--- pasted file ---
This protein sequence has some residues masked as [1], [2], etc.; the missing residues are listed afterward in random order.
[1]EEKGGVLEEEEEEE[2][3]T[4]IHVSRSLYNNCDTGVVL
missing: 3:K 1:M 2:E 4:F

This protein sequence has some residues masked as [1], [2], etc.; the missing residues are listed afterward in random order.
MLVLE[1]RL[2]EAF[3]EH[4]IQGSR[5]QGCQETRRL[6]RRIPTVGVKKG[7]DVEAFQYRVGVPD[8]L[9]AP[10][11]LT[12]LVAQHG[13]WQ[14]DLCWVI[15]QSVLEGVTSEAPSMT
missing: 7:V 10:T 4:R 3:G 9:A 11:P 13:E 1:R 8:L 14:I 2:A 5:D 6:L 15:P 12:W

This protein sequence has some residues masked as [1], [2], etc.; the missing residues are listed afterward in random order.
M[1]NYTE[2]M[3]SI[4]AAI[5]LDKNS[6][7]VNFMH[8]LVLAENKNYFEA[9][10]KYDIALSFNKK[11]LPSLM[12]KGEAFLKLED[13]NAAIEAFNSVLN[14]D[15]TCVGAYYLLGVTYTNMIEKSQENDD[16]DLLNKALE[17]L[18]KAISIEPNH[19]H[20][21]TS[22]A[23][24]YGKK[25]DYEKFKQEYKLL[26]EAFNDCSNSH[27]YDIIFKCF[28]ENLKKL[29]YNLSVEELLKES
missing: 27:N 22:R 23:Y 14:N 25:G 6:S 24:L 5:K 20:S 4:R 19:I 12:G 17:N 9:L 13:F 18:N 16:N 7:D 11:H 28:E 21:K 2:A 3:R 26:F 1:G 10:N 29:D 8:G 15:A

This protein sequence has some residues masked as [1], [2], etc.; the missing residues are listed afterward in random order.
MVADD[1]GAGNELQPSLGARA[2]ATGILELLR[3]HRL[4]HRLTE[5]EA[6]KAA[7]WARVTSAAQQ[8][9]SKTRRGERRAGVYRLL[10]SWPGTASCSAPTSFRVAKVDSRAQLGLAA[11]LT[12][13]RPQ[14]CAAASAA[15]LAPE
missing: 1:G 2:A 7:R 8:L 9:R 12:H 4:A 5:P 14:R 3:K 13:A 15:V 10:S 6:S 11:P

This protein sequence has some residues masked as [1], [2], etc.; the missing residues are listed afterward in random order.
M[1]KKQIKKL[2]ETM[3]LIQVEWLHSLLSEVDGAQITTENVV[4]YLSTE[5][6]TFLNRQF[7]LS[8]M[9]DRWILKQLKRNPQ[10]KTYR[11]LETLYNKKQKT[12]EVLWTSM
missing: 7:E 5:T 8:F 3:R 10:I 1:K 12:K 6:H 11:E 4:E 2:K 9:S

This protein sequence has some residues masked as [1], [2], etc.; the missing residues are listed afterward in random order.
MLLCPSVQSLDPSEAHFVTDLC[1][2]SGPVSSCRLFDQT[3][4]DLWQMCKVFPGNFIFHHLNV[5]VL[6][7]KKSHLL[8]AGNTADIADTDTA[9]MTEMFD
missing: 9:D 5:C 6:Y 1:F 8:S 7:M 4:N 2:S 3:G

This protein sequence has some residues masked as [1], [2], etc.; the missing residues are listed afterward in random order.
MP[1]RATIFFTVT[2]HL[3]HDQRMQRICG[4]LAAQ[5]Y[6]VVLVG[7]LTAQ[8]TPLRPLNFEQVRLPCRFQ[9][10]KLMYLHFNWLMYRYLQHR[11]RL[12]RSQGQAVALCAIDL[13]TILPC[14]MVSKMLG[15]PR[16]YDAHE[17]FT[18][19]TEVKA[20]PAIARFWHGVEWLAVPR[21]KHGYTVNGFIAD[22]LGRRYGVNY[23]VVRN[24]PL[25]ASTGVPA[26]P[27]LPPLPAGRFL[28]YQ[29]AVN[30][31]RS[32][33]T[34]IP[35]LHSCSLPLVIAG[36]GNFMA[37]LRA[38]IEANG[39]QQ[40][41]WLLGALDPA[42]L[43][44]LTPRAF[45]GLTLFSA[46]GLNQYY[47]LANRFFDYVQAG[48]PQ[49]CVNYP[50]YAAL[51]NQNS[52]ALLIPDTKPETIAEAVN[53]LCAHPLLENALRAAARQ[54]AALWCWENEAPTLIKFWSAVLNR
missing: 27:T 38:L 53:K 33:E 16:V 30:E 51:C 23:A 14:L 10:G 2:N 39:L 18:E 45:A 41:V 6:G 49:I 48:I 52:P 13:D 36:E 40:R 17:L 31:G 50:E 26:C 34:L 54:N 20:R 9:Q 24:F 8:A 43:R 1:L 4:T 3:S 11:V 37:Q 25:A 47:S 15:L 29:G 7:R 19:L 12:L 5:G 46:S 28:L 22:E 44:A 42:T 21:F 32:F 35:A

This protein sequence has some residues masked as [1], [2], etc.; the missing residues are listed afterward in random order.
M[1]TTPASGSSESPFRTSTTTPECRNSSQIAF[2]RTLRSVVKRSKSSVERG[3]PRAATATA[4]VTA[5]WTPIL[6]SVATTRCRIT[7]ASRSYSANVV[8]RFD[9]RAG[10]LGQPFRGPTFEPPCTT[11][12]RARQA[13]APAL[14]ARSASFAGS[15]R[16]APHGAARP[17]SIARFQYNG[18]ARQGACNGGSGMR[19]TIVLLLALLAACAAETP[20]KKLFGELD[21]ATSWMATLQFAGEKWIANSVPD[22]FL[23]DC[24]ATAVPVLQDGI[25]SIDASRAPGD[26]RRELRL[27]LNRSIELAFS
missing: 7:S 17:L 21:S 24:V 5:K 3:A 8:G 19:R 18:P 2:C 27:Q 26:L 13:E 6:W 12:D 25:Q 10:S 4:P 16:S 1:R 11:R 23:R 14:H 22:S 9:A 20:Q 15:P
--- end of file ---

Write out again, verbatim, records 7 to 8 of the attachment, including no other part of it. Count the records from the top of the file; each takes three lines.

This protein sequence has some residues masked as [1], [2], etc.; the missing residues are listed afterward in random order.
MP[1]RATIFFTVT[2]HL[3]HDQRMQRICG[4]LAAQ[5]Y[6]VVLVG[7]LTAQ[8]TPLRPLNFEQVRLPCRFQ[9][10]KLMYLHFNWLMYRYLQHR[11]RL[12]RSQGQAVALCAIDL[13]TILPC[14]MVSKMLG[15]PR[16]YDAHE[17]FT[18][19]TEVKA[20]PAIARFWHGVEWLAVPR[21]KHGYTVNGFIAD[22]LGRRYGVNY[23]VVRN[24]PL[25]ASTGVPA[26]P[27]LPPLPAGRFL[28]YQ[29]AVN[30][31]RS[32][33]T[34]IP[35]LHSCSLPLVIAG[36]GNFMA[37]LRA[38]IEANG[39]QQ[40][41]WLLGALDPA[42]L[43][44]LTPRAF[45]GLTLFSA[46]GLNQYY[47]LANRFFDYVQAG[48]PQ[49]CVNYP[50]YAAL[51]NQNS[52]ALLIPDTKPETIAEAVN[53]LCAHPLLENALRAAARQ[54]AALWCWENEAPTLIKFWSAVLNR
missing: 27:T 38:L 53:K 33:E 16:V 30:E 51:C 23:A 14:L 10:G 2:N 39:L 18:E 45:A 41:V 6:G 49:I 48:I 52:P 13:D 36:E 40:R 17:L 31:G 50:E 26:C 34:L 54:N 20:R 9:Q 24:F 8:A 43:R 1:L 4:T 3:S 11:V 37:Q 25:A 47:S 15:L 29:G 7:R 19:L 12:L 5:G 46:S 28:L 22:E 44:A 42:T 21:F 32:F 35:A

This protein sequence has some residues masked as [1], [2], etc.; the missing residues are listed afterward in random order.
M[1]TTPASGSSESPFRTSTTTPECRNSSQIAF[2]RTLRSVVKRSKSSVERG[3]PRAATATA[4]VTA[5]WTPIL[6]SVATTRCRIT[7]ASRSYSANVV[8]RFD[9]RAG[10]LGQPFRGPTFEPPCTT[11][12]RARQA[13]APAL[14]ARSASFAGS[15]R[16]APHGAARP[17]SIARFQYNG[18]ARQGACNGGSGMR[19]TIVLLLALLAACAAETP[20]KKLFGELD[21]ATSWMATLQFAGEKWIANSVPD[22]FL[23]DC[24]ATAVPVLQDGI[25]SIDASRAPGD[26]RRELRL[27]LNRSIELAFS
missing: 7:S 17:L 21:S 24:V 5:K 3:A 8:G 19:R 18:P 2:C 27:Q 26:L 13:E 6:W 12:D 25:Q 10:S 4:P 16:S 1:R 11:R 23:R 14:H 22:S 9:A 20:Q 15:P